Evil vs. Impressive: How do Scale and Lighting Affect Perception of Architecture?

When it comes to viral architecture, readers love a sense of the theatrical. This trend has led to a new internet obsession: ‘evil’ buildings that look like they could be the home of a supervillain or nefarious corporation.

Compiled on sites such as Reddit and BoredPanda, lists of ‘Evil Buildings’ tend to feature structures that feel sterile to non-architects, photographed in dramatic lighting or surrounded in fog. Projects by Zaha Hadid Architects, Frank Gehry and Ole Scheeren are among those represented. But what exactly makes these buildings feel evil?

This phenomenon represents an age-old quandary in architecture: how to make laypersons feel more comfortable with architectural styles they may be uncomfortable with. This issue is most commonly seen in the differences in public and architect opinions on Brutalist buildings, which even publicly elected officials have decried as “"aesthetically worthless” and “ugly.”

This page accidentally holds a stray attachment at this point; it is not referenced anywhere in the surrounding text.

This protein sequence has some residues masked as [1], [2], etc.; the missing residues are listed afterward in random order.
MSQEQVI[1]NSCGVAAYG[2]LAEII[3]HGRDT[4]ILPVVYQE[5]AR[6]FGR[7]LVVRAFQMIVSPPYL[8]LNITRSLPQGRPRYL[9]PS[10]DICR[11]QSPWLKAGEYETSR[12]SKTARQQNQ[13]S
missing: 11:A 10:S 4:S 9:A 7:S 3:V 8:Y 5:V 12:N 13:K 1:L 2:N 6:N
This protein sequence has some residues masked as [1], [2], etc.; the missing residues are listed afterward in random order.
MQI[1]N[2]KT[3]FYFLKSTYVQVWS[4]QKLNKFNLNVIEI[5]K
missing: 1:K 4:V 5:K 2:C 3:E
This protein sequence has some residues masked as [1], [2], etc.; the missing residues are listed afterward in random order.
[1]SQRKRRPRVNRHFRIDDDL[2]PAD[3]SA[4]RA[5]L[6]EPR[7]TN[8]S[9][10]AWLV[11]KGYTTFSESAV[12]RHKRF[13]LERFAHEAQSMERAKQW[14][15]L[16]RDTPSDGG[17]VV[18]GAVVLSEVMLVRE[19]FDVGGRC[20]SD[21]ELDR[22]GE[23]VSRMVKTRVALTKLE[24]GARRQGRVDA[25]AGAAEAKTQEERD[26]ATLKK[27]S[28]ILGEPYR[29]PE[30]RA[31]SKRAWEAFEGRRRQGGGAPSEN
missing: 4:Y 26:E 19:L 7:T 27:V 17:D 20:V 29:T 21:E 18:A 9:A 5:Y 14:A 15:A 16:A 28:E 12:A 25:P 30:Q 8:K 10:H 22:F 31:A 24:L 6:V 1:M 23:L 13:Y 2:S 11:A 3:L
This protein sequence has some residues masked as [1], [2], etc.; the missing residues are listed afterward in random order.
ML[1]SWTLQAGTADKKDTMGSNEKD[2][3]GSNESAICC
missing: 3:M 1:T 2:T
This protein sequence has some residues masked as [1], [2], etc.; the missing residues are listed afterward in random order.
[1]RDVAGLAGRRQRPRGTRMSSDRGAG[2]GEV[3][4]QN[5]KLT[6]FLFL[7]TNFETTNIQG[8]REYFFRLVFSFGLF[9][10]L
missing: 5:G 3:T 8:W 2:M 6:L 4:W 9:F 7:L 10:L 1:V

Check out the full subreddit of ‘Evil Buildings’ here.

Is it possible for a building to be ‘evil’, or is it simply a product of photography? How should architects react to the way their buildings are perceived?

About this author
Cite: Patrick Lynch. "Evil vs. Impressive: How do Scale and Lighting Affect Perception of Architecture?" 04 Jan 2017. ArchDaily. Accessed . <https://www.archdaily.com/802901/evil-vs-impressive-how-do-scale-and-lighting-affect-perception-of-architecture> ISSN 0719-8884


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